KENNEWICK -- With just 2 1/2 months to put an indoor football team together, coach Adam Shackleford led his Tri-Cities Fever to a 7-8 record this season.
Imagine what he could do with a full offseason -- 6 1/2 months.
"We're actively recruiting," said Shackleford. "We're hitting the phones hard. We're talking to agents, trying to sell the Tri-Cities. It's a good place to play."
It was in the second half of this season, after a 1-5 start.
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"This year, we struggled with experience, especially early," he said. "But I knew it would happen. There was not one guy (on the opening day roster) who had ever played for me before."
And don't forget, when Shackleford took over as coach -- after then-coach Pat O'Hara signed to lead Orlando in the AFL -- there really was no Fever roster.
"Last year, every other team already had a 30-player roster frozen," said Fever owner Teri Carr, who made the decision in the offseason to pull out of the planned second tier of the AFL into the Indoor Football League.
"When I took the job, we had six guys under contract," said Shackleford. "Those guys had to re-sign because we moved from the af2 to the IFL. And some of them didn't want to re-sign. It was a whirlwind, crazy month, signing 41 guys and getting them into camp."
It ended up working, as the team made the playoffs for the first time in four years.
"I think we got some things accomplished this year," Shackleford said. "The back half of the season was obviously better for the team than the first half."
For the 2011 season, Shackleford is looking to keep a core of 12 to 16 players from this past season's squad, and then finish the roster with some solid rookies.
"You win football games in the offseason recruiting," Shackleford said. "We're just recruiting hard and trying to get these local (Northwest) guys to sign."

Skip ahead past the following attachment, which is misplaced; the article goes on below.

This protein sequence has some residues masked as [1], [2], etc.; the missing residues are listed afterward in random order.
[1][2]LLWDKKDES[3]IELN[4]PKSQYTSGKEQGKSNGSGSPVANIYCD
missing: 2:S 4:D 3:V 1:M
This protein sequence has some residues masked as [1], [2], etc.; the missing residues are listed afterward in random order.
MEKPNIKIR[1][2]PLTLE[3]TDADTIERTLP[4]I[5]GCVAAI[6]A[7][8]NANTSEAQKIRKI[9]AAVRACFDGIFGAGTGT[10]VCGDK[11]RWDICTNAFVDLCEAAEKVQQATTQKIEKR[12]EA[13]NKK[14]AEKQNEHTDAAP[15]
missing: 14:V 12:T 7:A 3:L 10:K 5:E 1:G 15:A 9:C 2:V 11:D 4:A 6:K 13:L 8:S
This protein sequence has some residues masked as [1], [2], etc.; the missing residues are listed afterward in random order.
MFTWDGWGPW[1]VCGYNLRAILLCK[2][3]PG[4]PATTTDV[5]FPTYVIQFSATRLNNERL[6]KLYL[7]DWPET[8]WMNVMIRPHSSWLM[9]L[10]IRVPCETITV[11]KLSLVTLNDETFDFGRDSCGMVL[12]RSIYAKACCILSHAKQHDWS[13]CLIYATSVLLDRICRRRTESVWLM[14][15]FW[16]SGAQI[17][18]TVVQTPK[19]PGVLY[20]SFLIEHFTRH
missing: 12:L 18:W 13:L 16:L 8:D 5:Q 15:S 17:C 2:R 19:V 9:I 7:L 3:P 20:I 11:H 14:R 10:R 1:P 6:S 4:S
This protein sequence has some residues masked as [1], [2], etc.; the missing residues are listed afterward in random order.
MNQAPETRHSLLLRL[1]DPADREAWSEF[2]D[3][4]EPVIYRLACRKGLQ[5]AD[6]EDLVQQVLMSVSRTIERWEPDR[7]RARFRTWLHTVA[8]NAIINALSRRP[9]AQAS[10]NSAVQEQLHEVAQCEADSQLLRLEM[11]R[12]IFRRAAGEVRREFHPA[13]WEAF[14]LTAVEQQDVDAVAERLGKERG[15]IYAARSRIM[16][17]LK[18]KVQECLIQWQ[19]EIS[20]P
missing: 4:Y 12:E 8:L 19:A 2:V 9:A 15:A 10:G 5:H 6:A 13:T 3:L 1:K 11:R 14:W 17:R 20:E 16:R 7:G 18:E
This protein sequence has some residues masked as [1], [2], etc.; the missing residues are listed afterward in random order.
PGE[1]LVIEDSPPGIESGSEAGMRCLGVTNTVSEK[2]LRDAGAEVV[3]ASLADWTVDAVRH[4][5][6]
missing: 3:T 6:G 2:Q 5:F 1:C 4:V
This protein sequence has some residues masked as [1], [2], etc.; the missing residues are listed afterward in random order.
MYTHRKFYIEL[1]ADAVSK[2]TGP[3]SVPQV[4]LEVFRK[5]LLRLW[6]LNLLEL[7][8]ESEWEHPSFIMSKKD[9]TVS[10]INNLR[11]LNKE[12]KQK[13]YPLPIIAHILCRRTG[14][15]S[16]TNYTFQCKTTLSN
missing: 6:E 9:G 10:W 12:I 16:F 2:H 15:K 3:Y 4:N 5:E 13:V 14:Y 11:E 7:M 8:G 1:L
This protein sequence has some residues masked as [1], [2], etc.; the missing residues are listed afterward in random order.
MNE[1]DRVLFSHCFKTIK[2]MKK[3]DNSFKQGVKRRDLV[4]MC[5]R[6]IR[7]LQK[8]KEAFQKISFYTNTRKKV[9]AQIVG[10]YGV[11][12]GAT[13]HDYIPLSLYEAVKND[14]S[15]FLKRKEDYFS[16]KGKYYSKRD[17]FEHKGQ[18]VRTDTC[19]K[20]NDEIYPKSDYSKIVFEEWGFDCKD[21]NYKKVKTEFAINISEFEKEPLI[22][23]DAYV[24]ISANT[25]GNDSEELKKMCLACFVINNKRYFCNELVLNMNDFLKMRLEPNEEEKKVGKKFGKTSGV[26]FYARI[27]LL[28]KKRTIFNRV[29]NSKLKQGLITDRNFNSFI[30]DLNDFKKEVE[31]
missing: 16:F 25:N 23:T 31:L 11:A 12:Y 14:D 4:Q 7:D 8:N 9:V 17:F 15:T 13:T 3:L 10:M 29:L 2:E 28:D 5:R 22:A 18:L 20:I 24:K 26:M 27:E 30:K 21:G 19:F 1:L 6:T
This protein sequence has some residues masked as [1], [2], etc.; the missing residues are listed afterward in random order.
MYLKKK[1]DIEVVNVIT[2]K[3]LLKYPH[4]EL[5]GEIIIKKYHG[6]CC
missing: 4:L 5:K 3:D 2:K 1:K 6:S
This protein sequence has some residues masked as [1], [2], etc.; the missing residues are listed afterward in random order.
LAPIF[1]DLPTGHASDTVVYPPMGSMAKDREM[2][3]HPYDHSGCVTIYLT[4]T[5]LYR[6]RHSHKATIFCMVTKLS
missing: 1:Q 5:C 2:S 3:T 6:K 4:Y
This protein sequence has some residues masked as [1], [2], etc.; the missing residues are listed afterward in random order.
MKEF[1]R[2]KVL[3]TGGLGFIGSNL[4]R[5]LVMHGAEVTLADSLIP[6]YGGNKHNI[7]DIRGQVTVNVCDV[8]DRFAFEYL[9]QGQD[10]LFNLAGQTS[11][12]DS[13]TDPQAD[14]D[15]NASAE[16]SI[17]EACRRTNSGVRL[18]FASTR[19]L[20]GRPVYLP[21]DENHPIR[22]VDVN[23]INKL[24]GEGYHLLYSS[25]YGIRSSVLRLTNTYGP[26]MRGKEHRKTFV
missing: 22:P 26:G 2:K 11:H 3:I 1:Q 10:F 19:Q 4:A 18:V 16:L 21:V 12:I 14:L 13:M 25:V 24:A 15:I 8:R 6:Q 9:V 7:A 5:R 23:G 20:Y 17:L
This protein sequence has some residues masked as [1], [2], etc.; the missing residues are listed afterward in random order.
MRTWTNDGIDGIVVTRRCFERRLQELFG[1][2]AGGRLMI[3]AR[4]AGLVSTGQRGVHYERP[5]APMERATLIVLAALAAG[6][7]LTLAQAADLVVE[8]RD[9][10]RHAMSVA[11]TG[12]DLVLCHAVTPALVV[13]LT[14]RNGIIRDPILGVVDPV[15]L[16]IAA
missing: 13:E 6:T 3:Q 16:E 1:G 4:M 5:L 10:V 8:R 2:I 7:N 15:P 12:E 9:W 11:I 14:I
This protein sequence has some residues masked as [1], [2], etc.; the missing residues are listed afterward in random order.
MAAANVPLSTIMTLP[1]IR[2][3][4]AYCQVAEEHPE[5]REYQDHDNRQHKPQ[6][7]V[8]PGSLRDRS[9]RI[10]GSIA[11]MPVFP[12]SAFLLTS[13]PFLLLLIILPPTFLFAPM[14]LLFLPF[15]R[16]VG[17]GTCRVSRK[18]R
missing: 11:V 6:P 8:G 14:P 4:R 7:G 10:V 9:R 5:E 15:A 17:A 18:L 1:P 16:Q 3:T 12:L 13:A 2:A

He said he wants to get players from the University of Washington, Washington State and Eastern Washington University, among other Northwest schools.
"I always felt the key to success was not letting guys go in your backyard," he said.
Shackleford said he and his staff are scouring the NFL cut lists from the lastest round of mini-camps, trying to build the 30-man roster into 45. He said six contracts are out now for consideration.
Meanwhile, Carr also feels good about this season. She and her husband, J.R., were the original owners of the franchise in 2005 before selling, then buying back in for the 2010 season.
"I think it was a positive thing across the board," she said. "I would like to see more support from the community."
But she knew the team had to rebuild its reputation with the Tri-Cities community after a few years of struggling in the af2.
"It was so bad," she said. "We knew we had some rebuilding to do. But you know, what we've got is a good, diehard base of fans."
And she is pretty high on the IFL.
"There are more stable teams and ownership groups in this league (than there were in the old National Indoor Football League that the Fever was in for 2005-06)," Carr said. "(The IFL) does a better job across the board of running the league. They've got people doing the things the right way. People who oversee football operations are qualified to do so."
NOTES: The IFL league meetings are set for Sept. 8-10, when Carr said the league will look at applications for new franchises. Lehigh Valley in Pennsylvania has already been accepted. ... Carr said it was highly unlikely Anchorage would get another team. The league folded the Wild franchise this season when bills went unpaid. ... What that does to Fairbanks is unknown. "I feel bad for (Fairbanks owner) Ricky (Bertz). Alaska and Fairbanks were supposed to share the costs of visiting teams flying in to play up there. But when Alaska folded, Ricky was caught holding the bill for a lot of that." ... The IFL's final four is set with the conference championships Saturday. The United Conference final has the Wichita Wild at the Sioux Falls Storm set for 5:05 p.m., while the Intense Conference final pits the Arkansas Diamonds at the Billings Outlaws at 6 p.m.